intrinsically mean sort, just waiting for one to trip up, hunting for the
slightest loophole to nail us. Quite the opposite is the truth! God's awesome
Divine Mercy seeks every possible way to bring us to Himself and
His rewards of bliss. Every possible way!!
Let us admit that we have been all too good at tripping
on our own: God has no need to duplicate services there! Fearing
judgment is part and parcel of knowing who we are. We have all
sinned. And I know I have failed faith, hope and love, again and again
and again, usually with no more excuse than selfishness.
We keep goals in sight while training. Forget the Olympic gold and
you will quite likely forget why you are training so hard. For us,
between now and the "Olympics" of death, it is only the training that
matters. It is also good to recall that, as Benedictines, our goal is
NOT simply to "pass", but to stand on the podium.
That's not because we are any better, it is only because
we ourselves have added great holiness to our goal. Why else embrace
the Rule? Keeping "death daily before our eyes," we are ALWAYS at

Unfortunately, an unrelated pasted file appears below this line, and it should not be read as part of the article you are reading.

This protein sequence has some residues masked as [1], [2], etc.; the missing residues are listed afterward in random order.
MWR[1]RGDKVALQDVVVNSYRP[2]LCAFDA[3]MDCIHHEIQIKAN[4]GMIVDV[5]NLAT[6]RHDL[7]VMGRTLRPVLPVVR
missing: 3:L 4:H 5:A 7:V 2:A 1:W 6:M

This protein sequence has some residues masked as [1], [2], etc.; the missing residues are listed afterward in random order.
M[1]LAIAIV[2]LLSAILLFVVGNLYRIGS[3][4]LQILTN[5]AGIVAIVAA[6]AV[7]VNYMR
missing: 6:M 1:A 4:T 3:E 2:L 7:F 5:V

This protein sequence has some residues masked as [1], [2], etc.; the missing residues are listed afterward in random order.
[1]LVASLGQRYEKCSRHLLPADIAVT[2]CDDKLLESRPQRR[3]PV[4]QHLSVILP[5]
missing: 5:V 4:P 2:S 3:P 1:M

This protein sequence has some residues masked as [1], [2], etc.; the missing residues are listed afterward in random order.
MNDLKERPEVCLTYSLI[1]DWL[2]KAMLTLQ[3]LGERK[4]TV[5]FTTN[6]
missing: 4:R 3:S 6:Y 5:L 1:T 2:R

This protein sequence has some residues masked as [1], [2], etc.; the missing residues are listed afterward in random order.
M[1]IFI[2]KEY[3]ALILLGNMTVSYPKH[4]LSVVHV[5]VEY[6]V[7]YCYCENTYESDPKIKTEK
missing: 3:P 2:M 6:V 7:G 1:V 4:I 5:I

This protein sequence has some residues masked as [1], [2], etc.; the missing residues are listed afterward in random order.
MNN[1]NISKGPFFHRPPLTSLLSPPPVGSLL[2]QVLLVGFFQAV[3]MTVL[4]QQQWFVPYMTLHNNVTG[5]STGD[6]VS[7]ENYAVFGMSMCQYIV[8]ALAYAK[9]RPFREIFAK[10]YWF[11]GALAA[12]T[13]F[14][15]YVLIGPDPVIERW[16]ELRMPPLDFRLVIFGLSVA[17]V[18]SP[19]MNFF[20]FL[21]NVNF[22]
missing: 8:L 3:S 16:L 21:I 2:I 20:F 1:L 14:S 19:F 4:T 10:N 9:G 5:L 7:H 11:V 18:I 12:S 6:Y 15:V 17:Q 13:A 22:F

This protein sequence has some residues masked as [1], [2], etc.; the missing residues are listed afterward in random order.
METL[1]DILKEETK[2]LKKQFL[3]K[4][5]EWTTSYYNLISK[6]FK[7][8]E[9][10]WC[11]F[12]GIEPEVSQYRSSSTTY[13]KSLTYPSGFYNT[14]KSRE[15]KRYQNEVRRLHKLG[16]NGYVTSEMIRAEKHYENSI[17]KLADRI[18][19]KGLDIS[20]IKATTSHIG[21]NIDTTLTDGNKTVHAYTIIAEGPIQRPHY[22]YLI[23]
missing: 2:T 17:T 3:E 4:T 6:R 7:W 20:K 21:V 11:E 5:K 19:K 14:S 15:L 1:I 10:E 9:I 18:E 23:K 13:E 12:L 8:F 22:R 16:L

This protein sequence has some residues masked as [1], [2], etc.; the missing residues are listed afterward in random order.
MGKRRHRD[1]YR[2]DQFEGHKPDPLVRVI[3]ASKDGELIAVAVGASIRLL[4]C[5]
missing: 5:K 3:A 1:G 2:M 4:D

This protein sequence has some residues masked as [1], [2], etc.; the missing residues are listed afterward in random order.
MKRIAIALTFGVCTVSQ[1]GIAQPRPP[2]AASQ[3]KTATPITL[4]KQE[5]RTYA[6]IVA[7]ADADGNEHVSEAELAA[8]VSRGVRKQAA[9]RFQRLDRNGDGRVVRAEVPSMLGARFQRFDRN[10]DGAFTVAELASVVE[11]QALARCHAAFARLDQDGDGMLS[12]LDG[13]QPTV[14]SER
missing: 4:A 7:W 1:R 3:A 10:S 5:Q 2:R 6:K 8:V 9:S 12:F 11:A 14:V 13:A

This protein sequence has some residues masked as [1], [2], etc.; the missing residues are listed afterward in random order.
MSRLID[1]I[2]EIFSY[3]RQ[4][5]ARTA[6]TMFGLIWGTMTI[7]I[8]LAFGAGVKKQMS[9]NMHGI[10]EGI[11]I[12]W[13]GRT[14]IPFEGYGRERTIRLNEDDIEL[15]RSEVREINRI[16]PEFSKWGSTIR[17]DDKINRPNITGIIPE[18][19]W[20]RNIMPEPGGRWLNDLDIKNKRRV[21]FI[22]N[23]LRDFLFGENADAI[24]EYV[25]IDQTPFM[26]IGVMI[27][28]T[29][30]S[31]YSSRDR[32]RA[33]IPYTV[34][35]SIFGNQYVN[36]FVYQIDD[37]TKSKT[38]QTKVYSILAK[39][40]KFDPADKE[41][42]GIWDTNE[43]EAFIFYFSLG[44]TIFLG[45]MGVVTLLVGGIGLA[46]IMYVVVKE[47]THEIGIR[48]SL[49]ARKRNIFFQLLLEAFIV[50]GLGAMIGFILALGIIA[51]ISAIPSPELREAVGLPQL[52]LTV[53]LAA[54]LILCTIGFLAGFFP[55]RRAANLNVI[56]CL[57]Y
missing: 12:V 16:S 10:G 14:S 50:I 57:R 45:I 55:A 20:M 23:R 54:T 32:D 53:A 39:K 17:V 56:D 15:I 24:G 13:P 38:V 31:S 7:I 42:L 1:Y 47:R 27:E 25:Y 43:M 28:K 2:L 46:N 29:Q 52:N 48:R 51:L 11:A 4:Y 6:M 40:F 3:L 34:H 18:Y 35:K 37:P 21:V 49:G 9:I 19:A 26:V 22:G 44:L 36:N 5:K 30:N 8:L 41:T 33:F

the Olympics, thanks to our vow of conversion of manner of life, we
are daily in training, every minute, in fact.
All of these four lead to the fifth, keeping guard over one's
actions, or mindfulness. Here is a great connection between the
Benedictine way and the Buddhist way.
The Buddhists have a saying that monastics can preach a sermon just
by the way they walk. That's what the care of mindfulness can do!
Just wait till we get to the 12th degree of humility, which says that
the monastics' humility will shine through their outward appearance,
whether walking or sitting or working or praying.
Love and prayers,
[Non-text portions of this message have been removed]